What have you found to work best in keeping your business afloat and profitable?
We take clients own fabric which we never used to; we do a few more alterations and have developed the more affordable line Kayaja. It was my regular clients that kept the business afloat but staff morale has suffered. It is hard to convince people that things are getting better when the cost of basics is going up all the time.
How would you describe the culture of your team?
The team are producing beautifully and on their own. We have stock systems in the shop so we know exactly what’s there. We have a manual system for fabrics stocks because the staff are not computer literate. Patterns are standardised. We coach and talk to staff.
How do you balance designing your garments and coming up with new ideas and running the business?
I am not balancing it very well. I take Mondays at home to design. Tuesday and Wednesday in the Studio and the Thursday to Saturday I am in sales. We are looking at how to separate out design, production and finance so that each are independent. We need to do more standardised garments and online and less made to measure which takes a huge amount of time. We are hiring more tailors for the online who will be separate from the couture tailors.
What has been your most satisfying moment in business?
Making the dress for Buckingham Palace and having Kate Middleton, Anna Wintour and Colin Firth looking at it! I am changing the perception of Kenyan fashion. The other thing is that our Production Manager has been transformed through the coaching we gained on the Creative Metier Programme. She has really taken on her role. It is great to have someone that I can really trust and rely on to manage such a critical part of the business.
What is your favourite aspect of being an entrepreneur and running a business?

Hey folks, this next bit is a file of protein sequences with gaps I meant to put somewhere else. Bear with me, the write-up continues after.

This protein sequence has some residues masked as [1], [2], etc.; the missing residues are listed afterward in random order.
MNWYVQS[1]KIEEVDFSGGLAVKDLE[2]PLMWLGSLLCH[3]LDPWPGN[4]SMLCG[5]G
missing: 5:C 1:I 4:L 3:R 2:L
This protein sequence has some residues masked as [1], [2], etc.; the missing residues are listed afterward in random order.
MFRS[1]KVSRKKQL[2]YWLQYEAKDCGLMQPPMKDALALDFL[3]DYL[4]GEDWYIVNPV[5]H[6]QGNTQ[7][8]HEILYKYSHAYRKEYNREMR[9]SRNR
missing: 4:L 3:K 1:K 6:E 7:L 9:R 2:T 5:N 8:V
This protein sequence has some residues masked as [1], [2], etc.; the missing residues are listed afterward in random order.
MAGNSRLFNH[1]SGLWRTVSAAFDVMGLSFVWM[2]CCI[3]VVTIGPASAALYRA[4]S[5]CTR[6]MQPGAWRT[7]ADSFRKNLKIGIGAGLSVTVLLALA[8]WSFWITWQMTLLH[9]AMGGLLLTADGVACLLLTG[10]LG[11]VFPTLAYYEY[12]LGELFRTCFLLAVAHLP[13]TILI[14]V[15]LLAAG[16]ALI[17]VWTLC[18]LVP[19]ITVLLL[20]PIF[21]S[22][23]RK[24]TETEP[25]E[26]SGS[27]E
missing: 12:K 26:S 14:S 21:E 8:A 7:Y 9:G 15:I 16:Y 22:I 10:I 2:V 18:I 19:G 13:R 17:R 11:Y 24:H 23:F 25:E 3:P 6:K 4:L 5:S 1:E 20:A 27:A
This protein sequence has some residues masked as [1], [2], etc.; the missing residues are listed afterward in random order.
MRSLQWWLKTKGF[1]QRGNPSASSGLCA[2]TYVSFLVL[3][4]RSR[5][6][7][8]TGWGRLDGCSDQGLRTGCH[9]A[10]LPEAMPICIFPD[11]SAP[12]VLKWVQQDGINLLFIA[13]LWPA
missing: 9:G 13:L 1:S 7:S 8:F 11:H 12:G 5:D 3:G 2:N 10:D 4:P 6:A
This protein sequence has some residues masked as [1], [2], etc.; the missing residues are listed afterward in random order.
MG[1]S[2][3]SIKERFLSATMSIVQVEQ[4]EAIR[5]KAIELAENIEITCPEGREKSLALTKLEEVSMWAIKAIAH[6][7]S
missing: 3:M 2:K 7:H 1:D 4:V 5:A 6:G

The freedom to design or go to the shop if I need to. The freedom and flexibility that it gives is really important.
I have been running the business ethically for 27 years, but I hadn’t realised that fashion is the second biggest polluter in the world. I have understood what this means at a whole new level through the Commonwealth Fashion Exchange. They have 12 principles; it goes right down to the farm and the farmer. They put us in touch with the Global Organic Textile Standard (GOTS). In Milan we were able to see the fabric produced in an ethical way. Our unique selling proposition is now: “We give love and beauty form”.
In the olden days we used to think of Fred Flintstone fashion when we thought of ethical fashion but we want to show that it can be beautiful fashion. Livia Firth, founder of Eco Age Ltd, uses the phrase “Ethics, not at the expense of aesthetics”. It was so inspiring to see the clothes at Buckingham Palace made by leading designers. Even my kids have given up buying things in plastic jars! Something big is changing.
The Commonwealth Fashion Exchange has changed everything about our company.
We are creating awareness of high fashion ethically made. I am now trying to support and work with Kenyan fashion students and designers to make them aware of these issues.
When we first started the Creative Metier programme we were talking about creating employment I can see now that we can create huge employment in Kenya. This will come with an economic class – designers and workers with sustainable fashion. We have survived and sometimes these lessons are good for the soul.
Find out more about Deepa Dosaja: http://www.deepadosaja.com/